recent blogosphere activity has seen some film discussion, so here goes. I used to call myself a film student, but now that I'm PhD'd, I suppose I should call myself film professor---can you stand that? When I get correspondence from search committees, they call me, alternately, Dr. or Professor. Eeek, yipes, head for the hills. But then again, I did earn that, by finishing the dissertation.
So: I don't talk about film, movies, cinema, whatever you call it, much here, because it's a yoga blog....and stuff. But some discussion set me off, so here goes.
I've seen a lot of movies. I have a high tolerance for film violence, and I'm a very good "distanced" viewer; it's hard to get me to have a visceral experience in film. I'm attracted to art house stuff, indie stuff, dark stuff, edgy stuff, campy stuff, auteurs of legend status (ie, famous directors: Lynch, Godard, Scorcese, you know, all those people you know by name, as in "it's a Q film" or, "I've seen everything that N has made").
Some films I love, off the top of my head: Vertigo. Godfather I and II. 21 Grams. Fight Club. 2 or 3 Things I Know About Her. Eraserhead. Shortbus. The Doom Generation. Into the Wild. Dark City (the 1990s one). White Heat.
2 films I specifically dislike, and reasons why: Passion of the Christ. Strange Days. I dislike Passion of, because I think that it was irresponsibly distributed. Now that I've had a chance to get some distance from it and to read up on it, I'm told that it is a film which aims toward AFFECTIVE PIETY, which in short means that the viewer (who is a believer) desires suture with the suffering Christ, and that this suture increases the believer's piety. I can dig that. BUT, as I and many other people who saw that film are/were NOT believers, we had little choice other than to see it as a massively gratuitously violent propaganda piece with equally gratuitious point-of-view shots. It was called, by certain viewers, "a propaganda snuff film." And, if you're not grooving on affective piety, I think that's probably an accurate characterization. So I would like that film to have been distributed more wisely, and that's now my main complaint about it.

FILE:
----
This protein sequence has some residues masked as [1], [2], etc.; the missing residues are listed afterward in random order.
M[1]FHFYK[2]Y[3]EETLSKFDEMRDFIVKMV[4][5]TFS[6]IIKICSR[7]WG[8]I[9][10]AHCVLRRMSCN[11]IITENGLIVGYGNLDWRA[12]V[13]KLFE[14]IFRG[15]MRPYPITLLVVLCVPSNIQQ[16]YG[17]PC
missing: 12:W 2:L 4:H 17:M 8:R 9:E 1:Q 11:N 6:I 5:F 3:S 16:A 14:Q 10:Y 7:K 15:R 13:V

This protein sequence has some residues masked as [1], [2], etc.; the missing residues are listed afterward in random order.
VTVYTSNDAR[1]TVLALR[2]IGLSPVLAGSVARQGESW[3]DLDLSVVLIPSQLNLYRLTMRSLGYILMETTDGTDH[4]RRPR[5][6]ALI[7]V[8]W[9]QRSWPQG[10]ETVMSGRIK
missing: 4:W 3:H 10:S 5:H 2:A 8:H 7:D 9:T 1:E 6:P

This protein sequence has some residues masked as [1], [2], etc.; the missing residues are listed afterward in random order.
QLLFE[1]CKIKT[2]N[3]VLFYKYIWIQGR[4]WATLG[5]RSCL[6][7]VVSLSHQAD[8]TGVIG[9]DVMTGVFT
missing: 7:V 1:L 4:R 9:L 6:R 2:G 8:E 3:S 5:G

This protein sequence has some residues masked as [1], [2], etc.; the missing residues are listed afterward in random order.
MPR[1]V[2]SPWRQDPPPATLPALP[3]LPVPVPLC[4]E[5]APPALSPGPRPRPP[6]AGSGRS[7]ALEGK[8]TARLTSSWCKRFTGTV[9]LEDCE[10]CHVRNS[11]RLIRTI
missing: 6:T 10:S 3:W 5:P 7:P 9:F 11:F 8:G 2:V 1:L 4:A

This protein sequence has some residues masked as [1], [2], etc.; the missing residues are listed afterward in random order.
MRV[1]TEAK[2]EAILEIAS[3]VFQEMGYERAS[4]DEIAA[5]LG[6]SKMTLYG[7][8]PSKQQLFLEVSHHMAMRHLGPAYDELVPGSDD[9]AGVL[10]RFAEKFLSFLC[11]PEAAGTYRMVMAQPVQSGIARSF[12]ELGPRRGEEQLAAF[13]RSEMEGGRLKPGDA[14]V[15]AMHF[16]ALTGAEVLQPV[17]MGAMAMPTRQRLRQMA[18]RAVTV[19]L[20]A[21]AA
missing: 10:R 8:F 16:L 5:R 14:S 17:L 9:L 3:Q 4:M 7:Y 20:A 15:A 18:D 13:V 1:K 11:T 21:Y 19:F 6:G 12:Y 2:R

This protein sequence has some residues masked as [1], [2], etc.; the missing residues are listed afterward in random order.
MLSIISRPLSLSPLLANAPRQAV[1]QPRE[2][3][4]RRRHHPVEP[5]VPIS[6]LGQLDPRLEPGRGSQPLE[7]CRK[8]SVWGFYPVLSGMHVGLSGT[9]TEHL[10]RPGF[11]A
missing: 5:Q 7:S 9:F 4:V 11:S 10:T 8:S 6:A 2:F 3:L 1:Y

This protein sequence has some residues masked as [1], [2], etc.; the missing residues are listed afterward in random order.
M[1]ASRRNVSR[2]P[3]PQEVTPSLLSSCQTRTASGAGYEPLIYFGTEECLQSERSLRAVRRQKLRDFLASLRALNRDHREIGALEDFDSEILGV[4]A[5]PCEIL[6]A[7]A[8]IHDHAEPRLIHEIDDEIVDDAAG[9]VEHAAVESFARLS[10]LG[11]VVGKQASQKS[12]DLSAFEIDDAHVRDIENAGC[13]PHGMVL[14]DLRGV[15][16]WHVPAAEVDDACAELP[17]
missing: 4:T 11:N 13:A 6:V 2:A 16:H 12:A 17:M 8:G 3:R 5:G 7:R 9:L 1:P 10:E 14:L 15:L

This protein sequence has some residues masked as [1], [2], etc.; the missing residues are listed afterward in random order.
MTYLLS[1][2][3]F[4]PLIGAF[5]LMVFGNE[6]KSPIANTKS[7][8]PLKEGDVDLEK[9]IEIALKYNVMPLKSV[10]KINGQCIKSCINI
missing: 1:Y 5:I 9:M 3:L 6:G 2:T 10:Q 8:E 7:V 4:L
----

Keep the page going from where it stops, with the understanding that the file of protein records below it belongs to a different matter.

Strange Days: the sequence I specifically dislike from this film is the "she sees her own rape" sequence. The rapist/killer/bad guy has technology which allows him to project what he sees into the head of his victim. What we see on screen is set up as "her" point of view of her own victimization, and it's all eroticized, which I CAN now see as a distancing effect, a sort of morally-ambiguous "victim sees her own violation in killer's eyes" thing. BUT, I'm more likely, still, to see this as a woman filmmaker (one Katherine Bigelow, past paramour of James Cameron) trying to one-up the boys on eroticized violence toward women, to play a sort of "my phallus is bigger than yours" game. And that pisses me off.
If you want to see graphic, transgressive sexual imagery, go here: Catherine Breillat. John Cameron Mitchell. Otto Muehl. Monika Treut. Annie Sprinkle (when she's directing; see her video stuff from the 80s to today).
I will see virtually anything that's given an NC-17 rating. Often, experiments with censorship, specifically, earn an NC-17, and there's a wonderfully self-reflexive thing that happens. See Henry and June, see Midnight Cowboy (which actually got an X in 1969), probably see Lust Caution (haven't seen it yet, but I will).
Film violence: I grew up in the 80s and so saw tons of, gallons of, so so many, bad horror films. Freddy, Jason, the whole gang. I have a really high tolerance for shrieking violins and masked killers and blood. I thought _Scream_ was hilarious just because horror finally looked in the mirror and saw its own conventions. Anyway, this means that I can appreciate what directors like Tarantino do with film violence; I can dig it in terms of film history and aesthetics.